Tag Archives: Parents

Question?: Autistic Kids

Donna asks…

I have an interview to work with autistic kids, I totally dont know what2 expect, any ideas?

The interview is for 3 hours!! I don’t like not knowing what will happen in the interview. I would also appreciate any info on how to act around autistic kids, i have researched on the net but would appreciate first hand advice.
Thanks in advance! 🙂

admin answers:

I’ve done a similar interview and was given the job. I was a behavioural therapist for autistic children.

Ok so this is what happened to me.
My interview took the best part of a day. (actually it was a 2 part interview, with people who passed the first part called back for the second)

The preliminaries were covered.

They’ll ask you about your educational qualifications, previous work experience, why applied for the position. That was the easy bit.

Then in the afternoon, it was much harder. More practical based. We had to do play skills in front of the other applicants. For example we were given a simple toy (like a ball or spinning top), and told to make it appealing to the child. With the parents permission, autistic students at the school assisted in the application process so don’t be surprised if you are asked to do some real life one-on-one therapy in front others.

Goodluck xxxxxxxx

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Question?: Pdd Autism

Paul asks…

What is Autism exactly-I have an autistic sister?

I would like to understand her situation better. I don’t live with her so when ever I do see her (which is like maybe once every 5 months, if that) she’s a little hard to handle. She’s very hyper. And she’s got more problems other than just autism.

But what is autism exactly? I just want to understand my baby sister more.

admin answers:

Autism is a severe developmental disorder that begins at birth or within the first two-and-a-half years of life. Most autistic children are perfectly normal in appearance, but spend their time engaged in puzzling and disturbing behaviors which are markedly different from those of typical children. Less severe cases may be diagnosed with Pervasive Developmental Disorder (PDD) or with Asperger’s Syndrome (these children typically have normal speech, but they have many “autistic” social and behavioral problems).

It used to be thought that autism is just a fate that you accept.The good news is that there are now a wide variety of treatment options which can be very helpful. Some treatments may lead to great improvement, and others may have little or no effect, but a good starting point would be the parent ratings of biomedical interventions, which presents the responses of over 25,000 parents in showing the effectiveness of various interventions on their own child.

ARI’s Diagnostic Checklist, Form E-2, was developed by Dr. Bernard Rimland to diagnose children with Kanner’s syndrome (which is also known as ‘classical autism’). Many parents and professionals have also used the E-2 checklist to assist in the diagnosis of autism spectrum disorder (ASD). You can print out, complete the checklist, and then mail it to ARI for scoring. Our staff will analyze the responses and send you a score along with an interpretation. The checklist is available in 17 different languages. There is no charge for this service.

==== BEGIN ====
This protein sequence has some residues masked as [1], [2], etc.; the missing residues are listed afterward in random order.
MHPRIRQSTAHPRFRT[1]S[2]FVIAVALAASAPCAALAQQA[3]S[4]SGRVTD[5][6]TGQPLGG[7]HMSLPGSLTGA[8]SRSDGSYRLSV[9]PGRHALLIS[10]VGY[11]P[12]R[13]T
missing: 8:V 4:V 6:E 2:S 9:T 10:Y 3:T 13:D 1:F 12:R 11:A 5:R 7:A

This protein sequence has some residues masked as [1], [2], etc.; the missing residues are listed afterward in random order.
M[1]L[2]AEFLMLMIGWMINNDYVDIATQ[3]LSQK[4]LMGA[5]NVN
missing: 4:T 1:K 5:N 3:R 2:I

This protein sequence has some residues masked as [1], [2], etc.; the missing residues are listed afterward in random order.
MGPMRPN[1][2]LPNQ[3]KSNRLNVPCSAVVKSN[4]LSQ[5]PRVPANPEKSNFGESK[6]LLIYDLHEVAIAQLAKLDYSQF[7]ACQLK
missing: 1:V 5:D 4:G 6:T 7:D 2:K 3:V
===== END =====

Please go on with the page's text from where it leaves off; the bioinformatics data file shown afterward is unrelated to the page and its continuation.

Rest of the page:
How Common is it? For many years autism was rare – occurring in just five children per 10,000 live births. However, since the early 1990’s, the rate of autism has increased exponentially around the world with figures as high as 60 per 10,000. Boys outnumber girls four to one. In 2007, the Centers for Disease Control reported that 1 in 150 children is diagnosed with autism.

What is the Outlook? Age at intervention has a direct impact on outcome–typically, the earlier a child is treated, the better the prognosis will be. In recent years there has been a marked increase in the percentage of children who can attend school in a typical classroom and live semi-independently in community settings. However, the majority of autistic persons remain impaired in their ability to communicate and socialize.

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Question?: Angry Autistic Teenager

Mary asks…

I’m scared to go in public. I’m only 14 years old. What will life be like later life?

Couple years ago i started year 7. (Im Autistic btw) Everytime there was an argument or some b*tchy girl was being mean i felt like punching them in the face. Don’t we all? But then it got worse, whenever i felt sad I wanted to hurt someone, I didn’t want to though. I vivdly remember going to y dads and playing with my little brothers (3 and 5 at the time) The older one was jumping around the round screaming and wooping. He is very energetic and bouncy. I got stressed from the noise and i picked him up. I wanted to throw him but i just gained control and put him down on the armchair. I said”Angus, you need to calm down now. I am very tired ok?” he said ok and ran off to play sandcastles with Monty the younger one. I felt horrified about thinking such a thing. I do still have moments now but I am 100% in control. I only think thoughts rarely but i never do anything. very rare happen now but I do still have problems. I am scared of loud noises which i do sometimes find disturbing and therefore i do not like crowds. If I’m alone for a moment I freak out turning all the lights on and turning on TV’s to make it think there’s someone in the house. I feel there are ghostlike people in our house and the only place that is safe is with someone or in my bedroom. Sometimes I’ll want to cry for no reason, yet im not depressed.

Because of all these problems I’m scared of setting foot outside alone now. I could walk all the way to the shops before high school, now i can’t go anywhere. I accept the fatc that “im just 14” but what about in later life? Im autistic remember so these problems may never go away. I don’t want to do counselling, it didn’t work before.

admin answers:

Maybe you should try talking to someone you trust like your parents or a teacher? They could help you see that there really is nothing to be afraid of. I’m a teenager and I’m not autistic or anything but I know when I have a problem or something it helps to talk it through.